I'm not sure you could go wrong with any of the above choices. Smart phones are super useful to have and I'd hesitate to be without one today.
 
Jul 14, 2009
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I have a very bead relationship with phones and the people thats sell them. I have had two ifones fail from riding around in my jersey pocket . I have broken the glass both front and back on all version of the ifone. I was impressed that on 5 the glass back, that served no purpose was discontinued. There are so many great apps for the ifone. Huge step back by getting rid of Google maps. The new map system is sh!t. The main reason I discontinued using ifones is battery life. It is a crap design. They needed to make the phone thicker not thinner in order to have some battery life. Why not make a phone that doesn't break from...everything.

Ok now my first,second,third go around w droid phones. Talked w sales rep, he told me of the wonders of gorilla glass and great battery life on the Motorola. The first day I owned the phone I was careful to charge it completely and handle it gently. The second day after it was in my fron pocket it came out with a huge f-cking scratch from being co-pocketed with a few bills and some coins. I lived with the scratch. the third day the phone worked well for about 4 hours and then the battery was toast.
I blamed myself. I charged the phone completely again, the battery was done after 6.5 or so a hours. I thought I had a lemon and returned to the store. The guy said with a dirty,ugly smile that I should have got the max model instead if battery life was a must for my use pattern. I traded the phone in and was charged $35 and $55 for the better phone. The battery was better, the phone broke in my front pocket after 3 days wo a case.

The headphone jack broke after less than a week of use. After getting two more new ones I bought a OuterBox case for 33 more dollars and increasing the overall size of the phone by 10% it has been working good for 4 months. The rubber case makes the phone almost impossible to get in and out of a cycling jersey or jacket. The cut off top water bottle that I use to keep cash and a patch kit doesn't have enough room for the new mega phone.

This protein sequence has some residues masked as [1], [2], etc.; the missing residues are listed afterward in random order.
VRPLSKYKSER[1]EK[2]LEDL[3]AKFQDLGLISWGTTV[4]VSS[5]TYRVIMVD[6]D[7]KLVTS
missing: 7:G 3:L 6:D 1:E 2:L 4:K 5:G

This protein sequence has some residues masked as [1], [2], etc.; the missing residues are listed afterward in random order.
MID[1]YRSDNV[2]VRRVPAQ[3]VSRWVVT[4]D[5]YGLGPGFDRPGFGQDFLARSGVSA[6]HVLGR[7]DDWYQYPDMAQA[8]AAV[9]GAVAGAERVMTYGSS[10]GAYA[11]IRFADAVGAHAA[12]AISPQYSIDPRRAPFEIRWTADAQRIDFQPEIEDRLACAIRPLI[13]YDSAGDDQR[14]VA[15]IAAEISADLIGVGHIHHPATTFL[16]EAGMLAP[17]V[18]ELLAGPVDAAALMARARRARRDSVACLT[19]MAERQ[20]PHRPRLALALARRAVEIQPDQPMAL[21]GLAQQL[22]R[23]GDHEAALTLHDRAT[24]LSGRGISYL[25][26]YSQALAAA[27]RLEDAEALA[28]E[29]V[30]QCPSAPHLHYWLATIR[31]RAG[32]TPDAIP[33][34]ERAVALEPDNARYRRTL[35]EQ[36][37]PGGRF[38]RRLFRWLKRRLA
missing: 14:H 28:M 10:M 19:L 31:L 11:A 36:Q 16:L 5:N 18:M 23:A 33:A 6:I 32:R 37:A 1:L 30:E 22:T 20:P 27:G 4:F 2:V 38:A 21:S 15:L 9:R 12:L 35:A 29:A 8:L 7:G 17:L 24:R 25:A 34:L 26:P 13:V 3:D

The GPS programs that come w the phone work great. The music playing on the phone works OK, easier than being an itunes hostage but not much better.

As in years past I just use my Sandisk music player it works without problems, can put up w some rain,snow and body moisture. Costs 30 and is worth 5 times more.
 
RedheadDane said:
I haven't got a clue! I'm the proud owner of a Nokia 1661 myself. :D

All that smartphone stuff just ain't my style. I wouldn't be able to figure out half the functions anyway... :rolleyes:
I'm very sympathetic to this. I have no mobile phone in the U.S., there are very few times when I would need it. Like most if not all modern technology, mobile phones are designed not so much to satisfy needs, but to create new needs that you didn't have before. In the U.S. I see so many people on their phones all the time, and I think, how did you poor things survive in the days when there were no phones? Do you really have to update your life to all your friends every few minutes? Is the world such a dull place that you need to listen to hours of music every day just to get through it? I just feel I miss too much of what's really worthwhile in life if my attention is on a phone.

And make no mistake, this is only the beginning. There is new technology that in effect puts an enlarged screen right in front of your face, so you can use the phone all the time, no matter what you're doing. It becomes in effect part of the sensory environment, so you can shift instantly from the world of people, cars, trees, etc., to the world on the phone screen.

However, I have a very simple Nokia when abroad, mostly for texting. It costs less than $20 new, and there are very serviceable second-hand ones for even less. Doesn't even have a camera, if I want to take pictures (not very often) I use a digital camera that costs about $100. You can buy mobile phones with cameras for less than that, but I think the digital camera provides more for the money. If I want to email, I use a laptop. If that is the new old-fashioned, so be it, I really don't understand how people can browse the internet on a device with a screen about the size of your palm, anyway.